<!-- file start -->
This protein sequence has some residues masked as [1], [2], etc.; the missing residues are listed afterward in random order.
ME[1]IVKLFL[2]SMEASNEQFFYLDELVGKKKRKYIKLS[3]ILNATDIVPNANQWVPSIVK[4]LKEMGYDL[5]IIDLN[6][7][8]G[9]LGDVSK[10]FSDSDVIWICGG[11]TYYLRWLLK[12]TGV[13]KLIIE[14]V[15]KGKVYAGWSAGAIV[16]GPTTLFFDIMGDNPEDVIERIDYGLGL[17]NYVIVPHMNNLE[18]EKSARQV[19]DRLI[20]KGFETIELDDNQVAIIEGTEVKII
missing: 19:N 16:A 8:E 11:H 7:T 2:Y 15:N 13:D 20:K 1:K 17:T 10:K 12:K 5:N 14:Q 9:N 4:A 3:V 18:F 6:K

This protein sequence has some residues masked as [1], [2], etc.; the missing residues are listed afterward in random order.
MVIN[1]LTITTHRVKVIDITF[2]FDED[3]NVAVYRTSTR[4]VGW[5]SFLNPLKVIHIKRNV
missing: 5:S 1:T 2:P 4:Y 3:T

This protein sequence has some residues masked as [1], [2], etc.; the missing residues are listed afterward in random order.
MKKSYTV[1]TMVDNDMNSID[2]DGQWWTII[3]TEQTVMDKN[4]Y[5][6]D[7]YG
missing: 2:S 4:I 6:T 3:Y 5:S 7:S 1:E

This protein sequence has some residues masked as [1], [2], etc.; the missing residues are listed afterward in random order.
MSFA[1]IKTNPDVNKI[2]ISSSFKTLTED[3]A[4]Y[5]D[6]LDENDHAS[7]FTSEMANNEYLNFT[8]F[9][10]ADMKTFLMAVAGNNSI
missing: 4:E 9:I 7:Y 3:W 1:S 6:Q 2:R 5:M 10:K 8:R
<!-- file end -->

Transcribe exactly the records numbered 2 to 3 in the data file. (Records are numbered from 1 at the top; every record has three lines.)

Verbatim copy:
This protein sequence has some residues masked as [1], [2], etc.; the missing residues are listed afterward in random order.
MVIN[1]LTITTHRVKVIDITF[2]FDED[3]NVAVYRTSTR[4]VGW[5]SFLNPLKVIHIKRNV
missing: 5:S 1:T 2:P 4:Y 3:T

This protein sequence has some residues masked as [1], [2], etc.; the missing residues are listed afterward in random order.
MKKSYTV[1]TMVDNDMNSID[2]DGQWWTII[3]TEQTVMDKN[4]Y[5][6]D[7]YG
missing: 2:S 4:I 6:T 3:Y 5:S 7:S 1:E